When I gave birth to my second son, I was in really bad shape physically and emotionally. I spent the first several months at home focusing on adjusting and recovering; it was hard and crazy, but also rewarding. I don’t think my home has ever been this messy, but we’ve been bouncing back steadily. I also began focusing on building a new routine for us, and in doing this, I began redeveloping an interest in developmental psychology and play based learning. Being at home had definite benefits, but I often missed going to work in the office, I missed the projects, I even missed deadlines. I told my boss this when I was doing some work from home, and he got a good laugh out of that. When I told Matt I was feeling this way, he suggested I consider blogging. I decided to let that idea stew and pray over it to see what kinds of directions I felt I should take this, I needed a goal and not something too broad.
While I was pondering this, the Nintendo Switch was released; and with it Matt the Nintend-nerd came out in full force. He had set aside some Christmas money to purchase it and he was at GameStop at midnight on release day. I don’t think I’ve seen him this excited for something in a long time, and fortunately, he wasn’t disappointed. The Switch lived up to his expectations, and in the last few months it has traveled with us on two road trips, and gets used pretty much every day. I’ll probably go into more detail on it later. And along with the Switch came Legend of Zelda: Breath of the Wild, and this was the trigger that turned our little technophile into a full blown Player 3. When he watched his dad play the Switch, our eldest son’s intrigue with all the buttons and control sticks suddenly clicked, and he realized exactly what the controllers did. And he liked it. Suddenly, he wanted to sit with his daddy and help him solve the puzzles in the shrines, hunt koroks and save the Princess.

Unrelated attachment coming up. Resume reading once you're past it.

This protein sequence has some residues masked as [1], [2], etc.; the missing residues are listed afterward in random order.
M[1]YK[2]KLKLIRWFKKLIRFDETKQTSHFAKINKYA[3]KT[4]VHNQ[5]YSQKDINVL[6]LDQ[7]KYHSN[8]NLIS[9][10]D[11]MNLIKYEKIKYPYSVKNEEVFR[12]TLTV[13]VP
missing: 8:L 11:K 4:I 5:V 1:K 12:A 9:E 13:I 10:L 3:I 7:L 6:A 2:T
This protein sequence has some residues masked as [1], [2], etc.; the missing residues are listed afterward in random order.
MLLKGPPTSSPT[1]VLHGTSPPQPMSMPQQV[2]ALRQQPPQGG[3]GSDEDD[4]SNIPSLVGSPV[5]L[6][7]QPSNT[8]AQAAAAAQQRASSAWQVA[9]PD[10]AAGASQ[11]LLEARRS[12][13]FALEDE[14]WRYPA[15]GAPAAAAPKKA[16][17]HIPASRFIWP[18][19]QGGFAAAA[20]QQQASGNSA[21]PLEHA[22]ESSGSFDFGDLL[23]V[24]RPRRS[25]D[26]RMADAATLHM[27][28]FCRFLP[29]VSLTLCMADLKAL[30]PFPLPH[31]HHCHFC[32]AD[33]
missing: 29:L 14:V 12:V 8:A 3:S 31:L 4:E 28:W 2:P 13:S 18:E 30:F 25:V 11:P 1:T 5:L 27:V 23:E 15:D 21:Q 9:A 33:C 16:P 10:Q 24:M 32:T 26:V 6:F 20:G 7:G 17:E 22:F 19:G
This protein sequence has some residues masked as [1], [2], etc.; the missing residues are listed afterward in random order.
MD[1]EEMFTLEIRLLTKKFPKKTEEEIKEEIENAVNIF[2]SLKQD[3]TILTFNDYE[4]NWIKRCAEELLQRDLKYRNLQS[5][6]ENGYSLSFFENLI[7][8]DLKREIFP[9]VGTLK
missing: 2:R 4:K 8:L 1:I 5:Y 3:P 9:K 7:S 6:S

Player 3 was now a fully formed entity in our lives; a clever, surprisingly tech savvy little boy, and this posed a problem. How do I go about navigating technology with a toddler who has figured it out to this degree? How do I teach him limits, and keep him interested in a variety of things? When you have a two year old who’s preferred hobby is 2D Platformers, what do you do? As I said earlier, technology usage for young kids is a hot topic, and the general consensus it to avoid it, and yet it’s everywhere. It’s not going to go away either, we live in a world where a certain degree of technological skill is necessary, and technology is going to be even more important as a skill for our kids.
Matt and I agreed we needed a plan, and that we needed to set the rules and tone for technology use in our house. Agreeing on what the rules and tone would be was and is an ongoing discussion. We still haven’t come to a complete agreement, but here are some basic rules we have agreed on.
- Videogames for Player 3 is part of family time, he isn’t allowed to play games alone.
- Game Time is a short part of his day, and not necessarily every day.
- Player 3 needs non-tech time every day, including toys that sing, light up and move. He has both outdoor play time and indoor quiet time.
- Playtime needs to be varied throughout the day, and include activities such as reading or helping mommy or daddy with manageable and fun projects. (chores)
This has been one of the biggest reasons why I started revisiting my notes from my developmental psychology class as well as my other psychology classes from college, and I’m beginning to start talking to people I know about books and studies specifically on technology and play based learning. And what started as just curiosity about technology and parenting, has become the basis for an entire blog. In my next post, I plan on talking about my beginning research in the importance for play in adults, and the other things I plan to do with this blog.
See Ya Next Time!